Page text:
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dc.contributor.authorSaha, A.
dc.contributor.authorDickinson, P.
dc.contributor.authorShrimali, R. K.
dc.contributor.authorSalem, A.
dc.contributor.authorAgarwal, S.
dc.date.accessioned2022-03-09T13:35:21Z
dc.date.available2022-03-09T13:35:21Z
dc.date.issued2022en
dc.identifier.citationSaha A, Dickinson P, Shrimali RK, Salem A, Agarwal S. Is Thoracic Radiotherapy an Absolute Contraindication for Treatment of Lung Cancer Patients With Interstitial Lung Disease? A Systematic Review [Internet]. Clinical Oncology. Elsevier BV; 2022.en
dc.identifier.pmid35168842en
dc.identifier.doi10.1016/j.clon.2022.01.043en
dc.identifier.urihttp://hdl.handle.net/10541/625116
dc.description.abstractThoracic radiotherapy decisions in patients with interstitial lung disease (ILD) are complex due to concerns about severe or even fatal radiation pneumonitis. This systematic review analysed the published evidence regarding the incidence of radiation pneumonitis and mortality after thoracic radiotherapy and investigated clinical and dosimetric predictors of radiation pneumonitis in lung cancer patients with ILD. A systematic search was carried out in PubMed, Medline, Embase and the Cochrane database for articles published between January 2000 and April 2021. Two authors independently screened eligible studies that met our predefined criteria. Studies were assessed for design and quality and a qualitative data synthesis was carried out. The search strategy resulted in 1750 articles. After two rounds of screening, 24 publications were included. The median overall incidence of grade ≥3 radiation pneumonitis was 19.7% (range 8–46%). The incidence was greater in conventional radical radiotherapy-treated patients (median 31.8%) compared with particle beam therapy- or stereotactic ablative radiotherapy-treated patients (median 12.5%). The median rate of grade 5 radiation pneumonitis was 11.9% (range 0–60%). The presence of ILD was an independent predictor of severe radiation pneumonitis. Severe radiation pneumonitis was more common in the presence of usual interstitial pneumonia (UIP) pattern or idiopathic pulmonary fibrosis (IPF) than non-UIP or non-IPF subtype. Several other clinical predictors were reported in the literature. V5, V10, V20 and mean lung dose were the most common dosimetric predictors for severe radiation pneumonitis, often with stricter dose constraints than conventionally used. Patients with lung cancer associated with ILD had a poorer overall survival compared with patients without ILD. In conclusion, patients with lung cancer associated with ILD have a poor prognosis. They are at high risk of severe and even fatal radiation pneumonitis. Careful patient selection is necessary, appropriate high-risk consenting and strict lung dose-volume constraints should be used, if these patients are to be treated with thoracic radiotherapy.en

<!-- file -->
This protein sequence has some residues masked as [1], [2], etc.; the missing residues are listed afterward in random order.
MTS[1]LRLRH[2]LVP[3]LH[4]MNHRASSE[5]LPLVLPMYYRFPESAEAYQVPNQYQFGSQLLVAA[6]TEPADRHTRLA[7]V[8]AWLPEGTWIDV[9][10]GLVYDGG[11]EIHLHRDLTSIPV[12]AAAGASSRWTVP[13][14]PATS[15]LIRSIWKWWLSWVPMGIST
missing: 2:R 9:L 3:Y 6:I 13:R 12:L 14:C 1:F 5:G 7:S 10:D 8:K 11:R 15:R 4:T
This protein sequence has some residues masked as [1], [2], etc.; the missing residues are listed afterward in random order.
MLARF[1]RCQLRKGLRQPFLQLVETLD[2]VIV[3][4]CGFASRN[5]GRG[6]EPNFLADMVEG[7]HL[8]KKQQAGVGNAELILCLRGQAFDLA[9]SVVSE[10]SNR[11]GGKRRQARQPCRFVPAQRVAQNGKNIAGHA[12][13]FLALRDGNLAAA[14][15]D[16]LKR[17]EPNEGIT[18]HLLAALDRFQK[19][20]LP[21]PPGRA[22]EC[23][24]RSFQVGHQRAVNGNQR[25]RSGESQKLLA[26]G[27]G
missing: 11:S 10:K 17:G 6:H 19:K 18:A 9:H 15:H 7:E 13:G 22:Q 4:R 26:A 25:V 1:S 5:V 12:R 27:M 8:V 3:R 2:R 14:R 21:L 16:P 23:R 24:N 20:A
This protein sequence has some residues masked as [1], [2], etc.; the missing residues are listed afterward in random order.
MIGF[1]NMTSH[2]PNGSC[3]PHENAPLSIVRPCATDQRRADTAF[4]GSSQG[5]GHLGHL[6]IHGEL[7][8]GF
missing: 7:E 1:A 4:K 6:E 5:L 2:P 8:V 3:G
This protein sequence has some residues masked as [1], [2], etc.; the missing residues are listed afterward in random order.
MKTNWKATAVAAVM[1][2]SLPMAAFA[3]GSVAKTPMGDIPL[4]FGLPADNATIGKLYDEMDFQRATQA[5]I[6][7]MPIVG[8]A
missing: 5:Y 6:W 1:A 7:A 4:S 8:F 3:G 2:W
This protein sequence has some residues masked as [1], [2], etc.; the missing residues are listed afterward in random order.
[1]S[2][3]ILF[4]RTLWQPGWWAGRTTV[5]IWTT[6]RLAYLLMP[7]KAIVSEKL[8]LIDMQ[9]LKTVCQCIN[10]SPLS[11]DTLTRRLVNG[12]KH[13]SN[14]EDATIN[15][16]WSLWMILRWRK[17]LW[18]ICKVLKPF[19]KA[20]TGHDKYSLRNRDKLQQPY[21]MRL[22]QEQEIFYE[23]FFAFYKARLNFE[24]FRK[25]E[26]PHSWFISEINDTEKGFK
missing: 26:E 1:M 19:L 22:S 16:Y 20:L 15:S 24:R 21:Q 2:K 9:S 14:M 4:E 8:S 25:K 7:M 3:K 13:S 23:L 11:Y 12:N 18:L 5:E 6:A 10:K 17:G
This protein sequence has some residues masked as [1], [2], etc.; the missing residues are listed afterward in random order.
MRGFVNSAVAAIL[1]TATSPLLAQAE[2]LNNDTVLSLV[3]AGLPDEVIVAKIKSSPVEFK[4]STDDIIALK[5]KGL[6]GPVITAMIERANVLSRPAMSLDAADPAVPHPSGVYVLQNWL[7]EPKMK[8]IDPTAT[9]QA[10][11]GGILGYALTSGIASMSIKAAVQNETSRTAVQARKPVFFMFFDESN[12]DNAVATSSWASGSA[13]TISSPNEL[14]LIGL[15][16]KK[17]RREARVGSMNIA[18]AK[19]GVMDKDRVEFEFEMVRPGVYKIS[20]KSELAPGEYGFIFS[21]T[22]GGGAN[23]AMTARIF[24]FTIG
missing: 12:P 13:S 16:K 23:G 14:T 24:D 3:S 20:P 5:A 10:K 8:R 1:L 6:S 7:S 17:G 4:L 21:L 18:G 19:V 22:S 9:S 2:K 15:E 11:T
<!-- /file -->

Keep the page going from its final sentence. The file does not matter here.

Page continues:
dc.language.isoenen
dc.relation.urlhttps://dx.doi.org/10.1016/j.clon.2022.01.043en
dc.titleIs Thoracic Radiotherapy an Absolute Contraindication for Treatment of Lung Cancer Patients With Interstitial Lung Disease? A Systematic Reviewen
dc.typeArticleen
dc.contributor.departmentDepartment of Oncology, Apollo Multi-speciality Hospitals, Kolkata, India. Electronic address: mesh.vicky@gmail.com. Department of Clinical Oncology, Leeds Cancer Centre, Leeds Teaching Hospitals NHS Trust, Leeds, UK. Department of Clinical Oncology, Arden Cancer Centre, University Hospitals Coventry and Warwickshire NHS Trust, Coventry, UK. Division of Cancer Sciences, University of Manchester, Manchester, UK; Department of Clinical Oncology, Christie NHS Foundation Trust, Manchester, UK. Department of Pulmonary Medicine, Apollo Multi-speciality Hospitals, Kolkata, India.en
dc.identifier.journalClin Oncol (R Coll Radiol)en
dc.description.noteen]


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